I don't envie Liberals choosing a leader from the lot running.

Rae is a good speaker, maybe he can win voters back but I am uncertain. My parents voted for Rae, but they are Liberals. If Rae was the leader I am pretty sure they would stay at home, unless the local candidate was really great. As for swinging some NDP voters, maybe but I don't see it, they seem happy with Layton and I know many NDPers who don't like Rae.

Iggy seems to be too close to Harper on too many issues, but maybe that might work, as people don't seem to mind Harper much, but I think many of them are skeptical of some of the Conservative MPs. So maybe a right-leaning Liberal might garner votes.

Dion, I haven't been following much. I do think that he would like to push a Green agenda, but I don't think the Liberal party truly does, which is why his record as environment minister doesn't look.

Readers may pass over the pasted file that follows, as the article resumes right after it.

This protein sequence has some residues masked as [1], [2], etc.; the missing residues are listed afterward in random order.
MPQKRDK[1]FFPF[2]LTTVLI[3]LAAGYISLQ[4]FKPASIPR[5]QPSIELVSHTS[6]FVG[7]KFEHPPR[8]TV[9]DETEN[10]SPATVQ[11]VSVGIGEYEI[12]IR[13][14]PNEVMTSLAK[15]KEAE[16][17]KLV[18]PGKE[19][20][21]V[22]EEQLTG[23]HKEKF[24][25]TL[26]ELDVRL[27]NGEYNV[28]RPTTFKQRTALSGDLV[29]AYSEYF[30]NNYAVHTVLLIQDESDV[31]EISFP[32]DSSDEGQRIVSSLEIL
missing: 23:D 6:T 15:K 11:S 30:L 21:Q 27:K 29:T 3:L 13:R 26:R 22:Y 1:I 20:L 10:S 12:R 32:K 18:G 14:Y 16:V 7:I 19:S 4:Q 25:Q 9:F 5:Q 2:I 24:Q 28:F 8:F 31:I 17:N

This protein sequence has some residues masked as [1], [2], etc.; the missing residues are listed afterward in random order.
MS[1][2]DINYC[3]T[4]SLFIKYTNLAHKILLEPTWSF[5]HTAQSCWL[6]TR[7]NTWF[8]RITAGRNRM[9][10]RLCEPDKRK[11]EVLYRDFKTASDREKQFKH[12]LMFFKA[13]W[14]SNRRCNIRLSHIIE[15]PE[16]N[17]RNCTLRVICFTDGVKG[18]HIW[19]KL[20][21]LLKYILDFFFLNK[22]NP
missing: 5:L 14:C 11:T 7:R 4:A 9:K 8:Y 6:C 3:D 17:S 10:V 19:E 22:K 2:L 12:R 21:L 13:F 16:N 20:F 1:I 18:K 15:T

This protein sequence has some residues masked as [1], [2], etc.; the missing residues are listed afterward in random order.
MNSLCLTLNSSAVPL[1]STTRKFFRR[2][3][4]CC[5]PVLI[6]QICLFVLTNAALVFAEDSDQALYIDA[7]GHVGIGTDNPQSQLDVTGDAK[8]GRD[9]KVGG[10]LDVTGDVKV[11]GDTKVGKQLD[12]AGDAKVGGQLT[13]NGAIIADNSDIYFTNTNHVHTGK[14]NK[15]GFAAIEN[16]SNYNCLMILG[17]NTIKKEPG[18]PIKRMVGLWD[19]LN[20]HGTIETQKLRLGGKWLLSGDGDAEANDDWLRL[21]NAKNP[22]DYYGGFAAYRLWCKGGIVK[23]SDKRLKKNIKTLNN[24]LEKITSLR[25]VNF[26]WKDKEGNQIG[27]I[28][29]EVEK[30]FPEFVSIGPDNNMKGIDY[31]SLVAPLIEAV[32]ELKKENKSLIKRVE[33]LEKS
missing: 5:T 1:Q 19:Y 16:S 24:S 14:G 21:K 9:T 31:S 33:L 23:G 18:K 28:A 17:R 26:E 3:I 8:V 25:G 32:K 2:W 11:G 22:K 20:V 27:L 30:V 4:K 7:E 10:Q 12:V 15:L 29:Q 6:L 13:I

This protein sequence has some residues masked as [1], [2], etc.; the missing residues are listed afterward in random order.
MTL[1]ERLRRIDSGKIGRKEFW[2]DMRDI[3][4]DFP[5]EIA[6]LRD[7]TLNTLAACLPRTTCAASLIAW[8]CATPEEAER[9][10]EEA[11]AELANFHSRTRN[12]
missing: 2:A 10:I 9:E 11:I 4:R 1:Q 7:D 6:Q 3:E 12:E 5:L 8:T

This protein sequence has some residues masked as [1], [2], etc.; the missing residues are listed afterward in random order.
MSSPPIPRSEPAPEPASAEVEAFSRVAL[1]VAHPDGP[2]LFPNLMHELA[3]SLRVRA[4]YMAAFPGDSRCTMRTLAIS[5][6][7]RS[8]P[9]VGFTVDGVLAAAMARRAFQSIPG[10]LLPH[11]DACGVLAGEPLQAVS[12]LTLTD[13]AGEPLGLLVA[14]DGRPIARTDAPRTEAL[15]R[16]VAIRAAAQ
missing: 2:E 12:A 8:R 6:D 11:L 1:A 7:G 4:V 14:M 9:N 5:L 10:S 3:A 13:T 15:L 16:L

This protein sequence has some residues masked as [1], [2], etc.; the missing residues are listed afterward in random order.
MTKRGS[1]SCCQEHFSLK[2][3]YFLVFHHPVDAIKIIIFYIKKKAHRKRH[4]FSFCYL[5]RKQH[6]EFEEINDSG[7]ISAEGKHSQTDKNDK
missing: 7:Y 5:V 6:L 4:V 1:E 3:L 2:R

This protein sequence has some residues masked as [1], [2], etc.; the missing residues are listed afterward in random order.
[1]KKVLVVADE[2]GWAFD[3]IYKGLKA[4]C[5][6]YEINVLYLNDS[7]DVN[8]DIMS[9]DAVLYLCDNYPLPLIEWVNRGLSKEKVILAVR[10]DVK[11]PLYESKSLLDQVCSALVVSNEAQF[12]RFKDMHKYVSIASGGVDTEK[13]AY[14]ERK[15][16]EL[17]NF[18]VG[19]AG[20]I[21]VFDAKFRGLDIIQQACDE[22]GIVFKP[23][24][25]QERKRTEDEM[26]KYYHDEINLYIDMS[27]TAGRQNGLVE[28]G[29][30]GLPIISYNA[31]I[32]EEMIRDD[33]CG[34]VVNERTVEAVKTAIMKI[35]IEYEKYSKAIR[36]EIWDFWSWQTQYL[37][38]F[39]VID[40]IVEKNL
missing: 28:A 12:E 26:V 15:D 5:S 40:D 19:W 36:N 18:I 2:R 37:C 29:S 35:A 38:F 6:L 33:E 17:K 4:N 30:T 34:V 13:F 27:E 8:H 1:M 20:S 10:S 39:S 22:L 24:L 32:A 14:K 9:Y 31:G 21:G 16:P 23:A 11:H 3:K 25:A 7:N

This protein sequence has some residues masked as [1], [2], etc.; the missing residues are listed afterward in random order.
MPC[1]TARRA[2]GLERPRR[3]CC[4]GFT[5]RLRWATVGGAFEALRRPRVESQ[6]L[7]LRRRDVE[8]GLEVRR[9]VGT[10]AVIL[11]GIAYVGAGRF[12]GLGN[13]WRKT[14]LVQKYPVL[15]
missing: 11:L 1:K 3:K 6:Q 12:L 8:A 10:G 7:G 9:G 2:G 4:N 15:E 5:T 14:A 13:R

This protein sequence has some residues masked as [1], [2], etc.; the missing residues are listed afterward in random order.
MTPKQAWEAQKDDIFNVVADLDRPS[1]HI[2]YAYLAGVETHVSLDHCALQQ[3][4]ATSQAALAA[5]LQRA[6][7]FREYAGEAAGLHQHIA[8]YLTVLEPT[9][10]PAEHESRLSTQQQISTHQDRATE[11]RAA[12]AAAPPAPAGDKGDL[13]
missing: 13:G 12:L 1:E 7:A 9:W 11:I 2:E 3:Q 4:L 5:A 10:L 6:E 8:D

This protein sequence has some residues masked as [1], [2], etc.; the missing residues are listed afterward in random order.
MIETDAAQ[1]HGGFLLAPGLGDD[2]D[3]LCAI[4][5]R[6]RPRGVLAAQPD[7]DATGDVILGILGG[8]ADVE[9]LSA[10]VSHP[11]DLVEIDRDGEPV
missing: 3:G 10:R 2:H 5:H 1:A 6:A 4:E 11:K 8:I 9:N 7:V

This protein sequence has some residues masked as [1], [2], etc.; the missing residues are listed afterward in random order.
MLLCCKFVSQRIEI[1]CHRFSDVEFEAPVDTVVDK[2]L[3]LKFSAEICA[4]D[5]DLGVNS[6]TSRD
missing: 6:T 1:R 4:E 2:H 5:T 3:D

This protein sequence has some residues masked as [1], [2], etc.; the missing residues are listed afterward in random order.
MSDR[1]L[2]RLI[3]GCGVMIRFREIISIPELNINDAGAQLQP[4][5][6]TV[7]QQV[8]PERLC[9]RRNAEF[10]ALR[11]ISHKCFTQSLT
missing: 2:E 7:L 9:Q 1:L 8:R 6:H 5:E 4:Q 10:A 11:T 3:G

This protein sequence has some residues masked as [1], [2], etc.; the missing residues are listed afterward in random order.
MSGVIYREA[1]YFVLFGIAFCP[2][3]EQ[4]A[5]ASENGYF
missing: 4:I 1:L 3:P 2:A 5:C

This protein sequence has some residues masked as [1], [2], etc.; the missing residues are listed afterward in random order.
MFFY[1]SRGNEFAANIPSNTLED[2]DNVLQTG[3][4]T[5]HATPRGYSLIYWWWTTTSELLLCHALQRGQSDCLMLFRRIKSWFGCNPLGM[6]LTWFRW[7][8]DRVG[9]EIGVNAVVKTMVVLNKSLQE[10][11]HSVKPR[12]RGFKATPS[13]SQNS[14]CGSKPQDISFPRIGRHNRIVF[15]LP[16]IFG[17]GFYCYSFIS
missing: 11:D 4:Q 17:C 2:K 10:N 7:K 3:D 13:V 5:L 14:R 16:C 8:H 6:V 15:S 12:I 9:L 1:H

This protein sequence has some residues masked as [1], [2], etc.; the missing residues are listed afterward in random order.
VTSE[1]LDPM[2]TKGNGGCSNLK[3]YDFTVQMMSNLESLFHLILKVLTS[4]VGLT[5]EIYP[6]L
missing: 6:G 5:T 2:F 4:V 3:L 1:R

Kennedy, to me is still the best option. He should appeal to many NDP voters, he doesn't seem to be too tarnished.

But, in reality I haven't paid much attention to the Liberal leadership race.

It is too bad there is not a solid female candidate and I think male leaders of every major political party will work in favour of Elizabeth May's Green Party. I am not saying that she is going to win a ton of seats (maybe none) but I think she has the ability to siphon votes from the Liberals, NDP and Conservatives.

burlivespipe said...